lot of similar-sounding scams out there), the letter included
names, email addresses and phone numbers of real people at Nokia.
Recipients were encouraged to get in touch directly if they had
To participate they had to email back their postal mailing
address to get the phone. After waiting a few days for
responses, Ahr's team sent invites to a handful of runner-up
bloggers to try to bring the total to 10.
-> Step #3. Follow-up
Ahr was very hands-off when to came to follow-up, again because
of the delicate balance between blogging and commercialism. She
did not send any emails or contact the participants in any way
during the two-month trial period.
However, participants could contact Nokia's team if they had
At the end of the trial, Ahr sent a survey to participants asking
about which of the phone's features they used, and how they liked
them. Then bloggers were thanked for their attention and the
relationship ended gracefully.
Although blogs weren't chosen on the basis of traffic (because most bloggers donít know their traffic and it's
generally too tiny to register on NetRatings) several
participating blogs were in the top 15 sites sending traffic to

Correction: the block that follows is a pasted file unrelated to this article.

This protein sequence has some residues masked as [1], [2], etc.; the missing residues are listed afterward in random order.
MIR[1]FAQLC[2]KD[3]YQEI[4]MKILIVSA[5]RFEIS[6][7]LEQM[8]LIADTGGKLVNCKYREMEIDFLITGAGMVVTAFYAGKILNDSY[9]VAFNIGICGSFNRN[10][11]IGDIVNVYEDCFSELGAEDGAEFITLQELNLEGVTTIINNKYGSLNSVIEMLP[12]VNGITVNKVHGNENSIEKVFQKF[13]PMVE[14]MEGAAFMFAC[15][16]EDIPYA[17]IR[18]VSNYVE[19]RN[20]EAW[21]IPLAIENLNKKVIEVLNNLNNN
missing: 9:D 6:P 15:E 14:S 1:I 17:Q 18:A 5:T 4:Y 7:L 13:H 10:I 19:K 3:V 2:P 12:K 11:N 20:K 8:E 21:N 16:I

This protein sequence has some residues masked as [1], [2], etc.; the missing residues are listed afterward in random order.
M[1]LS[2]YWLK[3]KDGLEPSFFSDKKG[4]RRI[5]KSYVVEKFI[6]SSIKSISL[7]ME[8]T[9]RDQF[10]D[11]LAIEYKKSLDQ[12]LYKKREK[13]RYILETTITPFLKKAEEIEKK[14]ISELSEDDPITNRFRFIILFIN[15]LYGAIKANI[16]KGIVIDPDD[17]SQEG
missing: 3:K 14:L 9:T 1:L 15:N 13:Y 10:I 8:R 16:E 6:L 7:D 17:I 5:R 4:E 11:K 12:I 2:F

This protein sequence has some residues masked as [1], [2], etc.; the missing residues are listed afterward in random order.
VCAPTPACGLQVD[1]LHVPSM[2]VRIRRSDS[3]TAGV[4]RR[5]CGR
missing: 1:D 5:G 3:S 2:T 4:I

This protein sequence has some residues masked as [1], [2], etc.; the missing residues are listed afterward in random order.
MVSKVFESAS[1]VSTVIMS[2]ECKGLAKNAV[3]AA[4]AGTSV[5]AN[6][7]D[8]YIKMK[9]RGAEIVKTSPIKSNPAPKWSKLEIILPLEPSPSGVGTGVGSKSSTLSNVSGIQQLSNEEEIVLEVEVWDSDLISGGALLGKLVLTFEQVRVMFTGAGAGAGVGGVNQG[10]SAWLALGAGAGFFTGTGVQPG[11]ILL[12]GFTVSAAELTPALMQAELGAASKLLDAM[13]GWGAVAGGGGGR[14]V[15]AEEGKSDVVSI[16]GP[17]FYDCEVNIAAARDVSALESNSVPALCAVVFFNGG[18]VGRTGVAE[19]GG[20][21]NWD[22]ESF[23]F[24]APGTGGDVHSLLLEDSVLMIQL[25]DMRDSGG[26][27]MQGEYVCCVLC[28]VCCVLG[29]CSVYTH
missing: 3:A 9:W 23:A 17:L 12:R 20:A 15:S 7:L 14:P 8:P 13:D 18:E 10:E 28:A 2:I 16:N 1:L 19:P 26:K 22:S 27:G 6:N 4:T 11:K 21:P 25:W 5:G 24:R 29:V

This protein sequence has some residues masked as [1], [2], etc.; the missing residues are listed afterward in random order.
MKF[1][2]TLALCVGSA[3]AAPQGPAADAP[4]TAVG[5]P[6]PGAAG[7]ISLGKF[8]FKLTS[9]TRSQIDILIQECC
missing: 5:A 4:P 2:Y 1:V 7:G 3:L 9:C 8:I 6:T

This is impressive considering Nokia's other online media buys
reached millions of consumers, and individual bloggers only reach
a tiny fraction of that. Obviously consumer evangelism is much
more powerful than any ad a marketer can create.
- Of the original 10 bloggers contacted via email to participate,
three were not interested, one responded weeks past the project
deadline (so Nokia politely turned that blogger down), and one
had to be reassured that the project was not a scam.
In the end, eight total bloggers agreed to be involved in the
- Five of the eight included pictures taken with the phone on
their Blogs and wrote about the experience, including a link to
Nokia's microsite. Two bloggers went so far as to create
separate "phone blogs" of their own accord. (Link to samples
Itís worth noting again that Ahr hadn't asked the bloggers to do
this - she'd only asked them to try out the phones and post
photos to Nokia's microsite.
- Most bloggers posted fairly complimentary testimonials about
the phone on their own sites. One said, it was "a fab little
device", another said, "you can do anything with this phone, it's
like a computer in your pocket." A third said the photos were,
"not the greatest quality, but hey, it's a mobile phone."
- The follow-up surveys showed that participants loved the
product. In fact, one blogger said that she never carried her
cell phone with her in the past, but now she carries it
Overall Ahr was pleased with test results. "It won't replace
anything, but it's a nice way to get the viral word out."
Encouraged, this fall she's rolling out a bigger blog campaign:
students in the advertising programs at five colleges will be
making 30-second Nokia commercials and will chronicle their
progress on their own blogs to be hosted at a Nokia microsite.Useful links related to this article:
Samples of blogs involved in the campaign:
ProjectBlog.com where Nokia found some bloggers to recruit:
Richards Interactive, the agency that helped Nokia create this